- Qantas’s cabin crew recurrent training did not include any situation whereby a disarmed door would have to be rearmed in an emergency. This increased the likelihood that a door would be opened without the escape slide deployed, reducing the number of available exits. (Safety issue)
- Qantas’s method of briefing passengers provided limited and inconsistent information about how to use the escape slides safely and what to do with cabin baggage in an emergency. (Safety issue)
- Qantas's cabin crew primary evacuation commands did not include phrases such as 'leave everything behind' and 'jump and slide'; instead, these phrases were optional. Consequently, passengers would generally not receive specific guidance until they reached an exit, which would likely slow down the evacuation. (Safety issue)
- Some passengers evacuated utilising the slides and aerobridges carrying their cabin baggage. As a result, the evacuation was delayed and the risk of injury to themselves and others was increased.
- Following the evacuation, the cabin crew did not assist the passengers who had evacuated using the slides on the tarmac (as required by Qantas’s procedures).
- Following the evacuation, the passengers were cleared from the cabin but the cabin crew and other staff members re-entered the cabin prior to the aircraft being deemed safe by emergency services (as required by Qantas’s procedures).
- Qantas did not have a procedure for a rapid disembarkation, or other similar procedure that would effectively enable rapid deplaning at a slower and more controlled pace than an emergency evacuation. Therefore, the only option for rapid deplaning was an emergency evacuation utilising slides, which unnecessarily increased the risk of injuries in some situations. (Safety issue)
- Just after the cabin crew at the rear of the aircraft were alerted to the haze/smoke in the cabin, they completed a verbal review of evacuation procedures together, which included discussion about the need to rearm their doors if an evacuation was required. As a result, they were prepared for the evacuation, rearmed their doors when the evacuation command was given, and successfully deployed both escape slides.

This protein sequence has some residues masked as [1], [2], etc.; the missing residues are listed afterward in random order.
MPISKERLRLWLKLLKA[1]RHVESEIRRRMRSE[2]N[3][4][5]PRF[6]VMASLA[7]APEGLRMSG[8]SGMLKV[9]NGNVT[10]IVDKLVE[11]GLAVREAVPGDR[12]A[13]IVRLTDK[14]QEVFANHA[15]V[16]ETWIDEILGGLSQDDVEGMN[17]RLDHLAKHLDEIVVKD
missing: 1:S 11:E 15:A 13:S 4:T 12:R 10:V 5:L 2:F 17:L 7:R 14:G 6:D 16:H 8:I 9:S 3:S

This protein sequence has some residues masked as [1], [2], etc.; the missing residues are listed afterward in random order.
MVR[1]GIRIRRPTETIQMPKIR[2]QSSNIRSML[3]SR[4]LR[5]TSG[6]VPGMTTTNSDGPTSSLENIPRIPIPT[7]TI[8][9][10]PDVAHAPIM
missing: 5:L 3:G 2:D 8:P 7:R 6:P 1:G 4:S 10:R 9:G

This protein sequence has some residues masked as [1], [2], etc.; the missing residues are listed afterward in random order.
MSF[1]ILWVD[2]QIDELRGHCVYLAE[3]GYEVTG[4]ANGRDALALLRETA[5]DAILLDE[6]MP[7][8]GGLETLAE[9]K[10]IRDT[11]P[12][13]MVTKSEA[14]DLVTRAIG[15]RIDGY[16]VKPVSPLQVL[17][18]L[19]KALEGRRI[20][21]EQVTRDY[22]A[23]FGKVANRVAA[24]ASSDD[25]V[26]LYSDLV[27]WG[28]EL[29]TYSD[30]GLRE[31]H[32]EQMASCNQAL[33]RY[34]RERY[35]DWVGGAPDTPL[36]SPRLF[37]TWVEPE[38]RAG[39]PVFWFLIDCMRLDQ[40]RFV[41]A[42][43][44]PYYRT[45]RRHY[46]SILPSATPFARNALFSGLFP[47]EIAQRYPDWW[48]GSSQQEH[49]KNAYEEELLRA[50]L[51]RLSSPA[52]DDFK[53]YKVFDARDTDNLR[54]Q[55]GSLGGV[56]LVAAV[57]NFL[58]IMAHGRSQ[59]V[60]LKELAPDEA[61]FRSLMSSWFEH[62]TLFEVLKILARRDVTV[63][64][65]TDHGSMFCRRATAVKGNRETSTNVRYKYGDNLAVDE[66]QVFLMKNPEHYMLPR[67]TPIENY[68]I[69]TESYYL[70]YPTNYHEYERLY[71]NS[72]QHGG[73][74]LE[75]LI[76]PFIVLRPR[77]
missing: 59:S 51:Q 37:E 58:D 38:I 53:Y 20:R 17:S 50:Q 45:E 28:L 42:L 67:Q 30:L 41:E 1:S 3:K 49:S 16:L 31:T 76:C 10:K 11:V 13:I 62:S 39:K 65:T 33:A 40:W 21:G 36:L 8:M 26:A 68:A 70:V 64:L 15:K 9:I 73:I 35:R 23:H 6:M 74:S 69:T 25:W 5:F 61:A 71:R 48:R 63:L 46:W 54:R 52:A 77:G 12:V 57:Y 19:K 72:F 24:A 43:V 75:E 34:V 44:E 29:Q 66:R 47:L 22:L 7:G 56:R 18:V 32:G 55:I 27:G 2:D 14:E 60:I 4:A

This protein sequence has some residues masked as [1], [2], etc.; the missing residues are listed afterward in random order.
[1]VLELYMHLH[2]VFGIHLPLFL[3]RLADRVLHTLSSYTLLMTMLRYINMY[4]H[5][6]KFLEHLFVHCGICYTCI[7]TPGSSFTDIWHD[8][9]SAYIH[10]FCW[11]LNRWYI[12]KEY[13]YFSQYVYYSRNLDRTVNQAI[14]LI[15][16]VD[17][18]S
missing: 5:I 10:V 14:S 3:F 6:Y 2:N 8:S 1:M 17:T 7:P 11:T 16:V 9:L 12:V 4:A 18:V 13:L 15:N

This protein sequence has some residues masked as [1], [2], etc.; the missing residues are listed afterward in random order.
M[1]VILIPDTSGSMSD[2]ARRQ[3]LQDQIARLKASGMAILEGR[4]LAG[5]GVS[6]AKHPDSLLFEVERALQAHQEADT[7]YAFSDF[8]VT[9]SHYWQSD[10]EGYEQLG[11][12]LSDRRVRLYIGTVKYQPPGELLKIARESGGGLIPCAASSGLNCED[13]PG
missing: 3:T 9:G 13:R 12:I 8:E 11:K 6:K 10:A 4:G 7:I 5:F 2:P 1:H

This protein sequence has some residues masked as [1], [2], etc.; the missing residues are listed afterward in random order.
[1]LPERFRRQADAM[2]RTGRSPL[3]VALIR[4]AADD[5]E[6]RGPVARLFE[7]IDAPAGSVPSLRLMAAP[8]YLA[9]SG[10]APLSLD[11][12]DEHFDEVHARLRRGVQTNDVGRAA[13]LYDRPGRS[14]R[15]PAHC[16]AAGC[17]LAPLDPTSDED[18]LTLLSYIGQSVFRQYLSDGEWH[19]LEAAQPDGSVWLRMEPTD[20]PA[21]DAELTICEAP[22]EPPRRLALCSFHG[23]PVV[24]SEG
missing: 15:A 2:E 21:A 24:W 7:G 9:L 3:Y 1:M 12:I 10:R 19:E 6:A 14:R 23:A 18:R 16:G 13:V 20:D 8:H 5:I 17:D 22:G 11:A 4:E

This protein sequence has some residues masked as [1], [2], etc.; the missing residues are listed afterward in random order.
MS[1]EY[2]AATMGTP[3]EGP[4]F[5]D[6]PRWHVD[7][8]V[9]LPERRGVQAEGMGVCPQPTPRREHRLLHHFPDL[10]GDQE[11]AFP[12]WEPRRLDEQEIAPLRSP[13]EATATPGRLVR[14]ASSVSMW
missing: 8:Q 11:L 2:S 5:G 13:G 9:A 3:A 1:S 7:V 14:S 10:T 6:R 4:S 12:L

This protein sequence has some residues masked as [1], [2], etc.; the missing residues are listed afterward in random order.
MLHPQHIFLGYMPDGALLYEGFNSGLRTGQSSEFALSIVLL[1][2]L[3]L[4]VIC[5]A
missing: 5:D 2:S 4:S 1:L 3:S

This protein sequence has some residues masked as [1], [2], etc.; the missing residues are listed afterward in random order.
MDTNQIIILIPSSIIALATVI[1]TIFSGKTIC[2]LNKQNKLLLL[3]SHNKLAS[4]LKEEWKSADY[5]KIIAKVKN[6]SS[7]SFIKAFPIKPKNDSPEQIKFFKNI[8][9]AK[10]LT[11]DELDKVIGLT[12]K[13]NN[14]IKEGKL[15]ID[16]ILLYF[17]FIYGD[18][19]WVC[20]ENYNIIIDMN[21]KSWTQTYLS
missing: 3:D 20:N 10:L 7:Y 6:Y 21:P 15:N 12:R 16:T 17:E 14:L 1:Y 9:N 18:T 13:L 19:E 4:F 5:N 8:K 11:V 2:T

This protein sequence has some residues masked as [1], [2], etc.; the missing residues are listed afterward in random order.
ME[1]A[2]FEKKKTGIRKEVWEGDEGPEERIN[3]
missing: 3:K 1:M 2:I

The ATSB analysed:
Hydraulic hose failure
The source of the hydraulic issue related to the loss of hydraulic fluid from a ruptured green system rudder servo hydraulic hose. Materials analysis conducted by the manufacturer indicated that the hose failure was due to a combination of corrosion and fatigue cracking of the stainless streel braid. Once the stainless steel braid failed, this left the inner Teflon hose structurally unsupported, resulting in high pressure hydraulic fluid rupturing the inner Teflon hose. This occurrence was the operator’s second occurrence involving a failure of the same hose type, fitted to the same position on 2 different aircraft with a similar age, flight hours, and cycles. Those occurrences were 6 months apart on 2 of the oldest A330s in the operator’s fleet. A similar failure had occurred on a yellow system hose on an aircraft of the same age involving another operator.
The aircraft manufacturer did mandate a calendar time replacement of some other hydraulic hoses (located in the wheel wells of the aircraft) that had a higher failure rate. However, the green system rudder servo hydraulic hose was not a mandatory replacement. Rather, it was an oncondition part that either had to have an identified visual defect or fail before it was required to be replaced. The hose had been visually inspected about 5 months prior to failure. However, the identification of any defect other than a hydraulic leak was not likely as the failed hose did not have any visual defects externally, even after it had failed.